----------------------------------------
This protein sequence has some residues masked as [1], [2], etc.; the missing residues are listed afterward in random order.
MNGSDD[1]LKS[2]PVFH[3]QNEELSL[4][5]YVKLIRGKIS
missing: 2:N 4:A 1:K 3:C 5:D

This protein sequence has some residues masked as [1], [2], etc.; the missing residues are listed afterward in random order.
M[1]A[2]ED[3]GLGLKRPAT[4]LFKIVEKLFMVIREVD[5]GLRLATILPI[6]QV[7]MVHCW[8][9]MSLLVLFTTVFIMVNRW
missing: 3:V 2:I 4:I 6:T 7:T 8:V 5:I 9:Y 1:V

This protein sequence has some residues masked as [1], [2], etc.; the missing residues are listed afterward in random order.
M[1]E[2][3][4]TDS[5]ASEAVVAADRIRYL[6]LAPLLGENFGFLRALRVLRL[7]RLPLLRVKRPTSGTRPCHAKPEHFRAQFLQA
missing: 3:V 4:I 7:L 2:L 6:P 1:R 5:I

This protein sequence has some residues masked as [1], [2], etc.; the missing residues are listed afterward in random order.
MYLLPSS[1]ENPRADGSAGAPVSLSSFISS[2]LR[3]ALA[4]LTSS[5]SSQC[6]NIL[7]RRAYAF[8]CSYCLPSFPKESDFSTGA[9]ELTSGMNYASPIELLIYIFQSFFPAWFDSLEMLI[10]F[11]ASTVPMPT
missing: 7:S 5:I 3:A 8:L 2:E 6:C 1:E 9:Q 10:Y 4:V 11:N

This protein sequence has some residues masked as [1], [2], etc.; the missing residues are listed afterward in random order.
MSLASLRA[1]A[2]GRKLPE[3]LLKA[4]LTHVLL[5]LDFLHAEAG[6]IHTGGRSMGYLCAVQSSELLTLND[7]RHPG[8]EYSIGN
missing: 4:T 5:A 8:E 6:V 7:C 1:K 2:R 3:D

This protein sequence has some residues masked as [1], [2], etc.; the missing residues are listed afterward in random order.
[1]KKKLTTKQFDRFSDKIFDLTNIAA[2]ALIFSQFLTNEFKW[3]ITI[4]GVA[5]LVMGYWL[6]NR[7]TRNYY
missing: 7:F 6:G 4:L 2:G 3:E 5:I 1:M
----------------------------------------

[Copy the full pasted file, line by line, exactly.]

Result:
This protein sequence has some residues masked as [1], [2], etc.; the missing residues are listed afterward in random order.
MNGSDD[1]LKS[2]PVFH[3]QNEELSL[4][5]YVKLIRGKIS
missing: 2:N 4:A 1:K 3:C 5:D

This protein sequence has some residues masked as [1], [2], etc.; the missing residues are listed afterward in random order.
M[1]A[2]ED[3]GLGLKRPAT[4]LFKIVEKLFMVIREVD[5]GLRLATILPI[6]QV[7]MVHCW[8][9]MSLLVLFTTVFIMVNRW
missing: 3:V 2:I 4:I 6:T 7:T 8:V 5:I 9:Y 1:V

This protein sequence has some residues masked as [1], [2], etc.; the missing residues are listed afterward in random order.
M[1]E[2][3][4]TDS[5]ASEAVVAADRIRYL[6]LAPLLGENFGFLRALRVLRL[7]RLPLLRVKRPTSGTRPCHAKPEHFRAQFLQA
missing: 3:V 4:I 7:L 2:L 6:P 1:R 5:I

This protein sequence has some residues masked as [1], [2], etc.; the missing residues are listed afterward in random order.
MYLLPSS[1]ENPRADGSAGAPVSLSSFISS[2]LR[3]ALA[4]LTSS[5]SSQC[6]NIL[7]RRAYAF[8]CSYCLPSFPKESDFSTGA[9]ELTSGMNYASPIELLIYIFQSFFPAWFDSLEMLI[10]F[11]ASTVPMPT
missing: 7:S 5:I 3:A 8:L 2:E 6:C 1:E 9:Q 10:Y 4:V 11:N

This protein sequence has some residues masked as [1], [2], etc.; the missing residues are listed afterward in random order.
MSLASLRA[1]A[2]GRKLPE[3]LLKA[4]LTHVLL[5]LDFLHAEAG[6]IHTGGRSMGYLCAVQSSELLTLND[7]RHPG[8]EYSIGN
missing: 4:T 5:A 8:E 6:V 7:C 1:K 2:R 3:D

This protein sequence has some residues masked as [1], [2], etc.; the missing residues are listed afterward in random order.
[1]KKKLTTKQFDRFSDKIFDLTNIAA[2]ALIFSQFLTNEFKW[3]ITI[4]GVA[5]LVMGYWL[6]NR[7]TRNYY
missing: 7:F 6:G 4:L 2:G 3:E 5:I 1:M